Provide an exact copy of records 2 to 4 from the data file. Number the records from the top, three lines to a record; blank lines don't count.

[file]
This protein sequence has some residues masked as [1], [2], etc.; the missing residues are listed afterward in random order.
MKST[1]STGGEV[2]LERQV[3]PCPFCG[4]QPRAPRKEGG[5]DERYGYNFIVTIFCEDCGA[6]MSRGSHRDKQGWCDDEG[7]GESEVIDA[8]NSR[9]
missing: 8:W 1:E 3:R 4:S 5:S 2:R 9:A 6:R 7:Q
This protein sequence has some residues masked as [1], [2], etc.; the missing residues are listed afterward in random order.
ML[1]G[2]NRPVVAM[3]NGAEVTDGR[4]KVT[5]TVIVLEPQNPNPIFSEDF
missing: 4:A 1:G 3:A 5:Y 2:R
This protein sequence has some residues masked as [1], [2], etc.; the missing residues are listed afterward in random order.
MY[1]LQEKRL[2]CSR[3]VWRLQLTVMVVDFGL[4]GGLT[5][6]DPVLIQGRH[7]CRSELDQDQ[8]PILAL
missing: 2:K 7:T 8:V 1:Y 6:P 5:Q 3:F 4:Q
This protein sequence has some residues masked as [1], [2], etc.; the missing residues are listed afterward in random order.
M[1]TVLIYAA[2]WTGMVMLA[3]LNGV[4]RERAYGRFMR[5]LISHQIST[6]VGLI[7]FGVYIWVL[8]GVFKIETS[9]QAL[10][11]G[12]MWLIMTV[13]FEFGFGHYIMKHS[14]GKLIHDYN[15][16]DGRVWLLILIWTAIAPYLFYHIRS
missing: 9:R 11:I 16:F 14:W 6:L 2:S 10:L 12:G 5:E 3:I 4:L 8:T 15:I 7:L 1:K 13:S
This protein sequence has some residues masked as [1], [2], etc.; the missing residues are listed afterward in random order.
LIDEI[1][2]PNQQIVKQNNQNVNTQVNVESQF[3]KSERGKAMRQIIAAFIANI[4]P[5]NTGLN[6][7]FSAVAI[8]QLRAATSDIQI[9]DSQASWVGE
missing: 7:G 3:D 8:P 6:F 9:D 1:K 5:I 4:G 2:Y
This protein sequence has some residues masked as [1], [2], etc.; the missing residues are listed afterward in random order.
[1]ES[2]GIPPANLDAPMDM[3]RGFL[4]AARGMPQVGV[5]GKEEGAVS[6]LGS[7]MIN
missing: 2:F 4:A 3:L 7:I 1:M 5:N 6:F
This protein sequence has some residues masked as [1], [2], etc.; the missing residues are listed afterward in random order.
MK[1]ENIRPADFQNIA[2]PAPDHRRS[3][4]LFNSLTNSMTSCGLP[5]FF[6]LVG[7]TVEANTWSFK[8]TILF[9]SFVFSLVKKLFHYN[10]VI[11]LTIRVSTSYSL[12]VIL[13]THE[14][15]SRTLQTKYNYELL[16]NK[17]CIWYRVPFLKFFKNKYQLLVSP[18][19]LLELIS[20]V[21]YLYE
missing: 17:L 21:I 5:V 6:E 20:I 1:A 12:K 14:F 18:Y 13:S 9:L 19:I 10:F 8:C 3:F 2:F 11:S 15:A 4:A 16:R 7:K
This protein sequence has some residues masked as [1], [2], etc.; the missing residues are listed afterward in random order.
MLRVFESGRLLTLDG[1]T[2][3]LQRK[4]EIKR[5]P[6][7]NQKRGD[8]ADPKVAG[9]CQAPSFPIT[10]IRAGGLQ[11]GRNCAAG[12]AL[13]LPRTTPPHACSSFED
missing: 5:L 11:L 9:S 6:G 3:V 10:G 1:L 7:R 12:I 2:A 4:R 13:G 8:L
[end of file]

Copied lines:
This protein sequence has some residues masked as [1], [2], etc.; the missing residues are listed afterward in random order.
ML[1]G[2]NRPVVAM[3]NGAEVTDGR[4]KVT[5]TVIVLEPQNPNPIFSEDF
missing: 4:A 1:G 3:A 5:Y 2:R
This protein sequence has some residues masked as [1], [2], etc.; the missing residues are listed afterward in random order.
MY[1]LQEKRL[2]CSR[3]VWRLQLTVMVVDFGL[4]GGLT[5][6]DPVLIQGRH[7]CRSELDQDQ[8]PILAL
missing: 2:K 7:T 8:V 1:Y 6:P 5:Q 3:F 4:Q
This protein sequence has some residues masked as [1], [2], etc.; the missing residues are listed afterward in random order.
M[1]TVLIYAA[2]WTGMVMLA[3]LNGV[4]RERAYGRFMR[5]LISHQIST[6]VGLI[7]FGVYIWVL[8]GVFKIETS[9]QAL[10][11]G[12]MWLIMTV[13]FEFGFGHYIMKHS[14]GKLIHDYN[15][16]DGRVWLLILIWTAIAPYLFYHIRS
missing: 9:R 11:I 16:F 14:W 6:L 2:S 10:L 12:G 5:E 3:I 4:L 8:T 15:I 7:L 1:K 13:S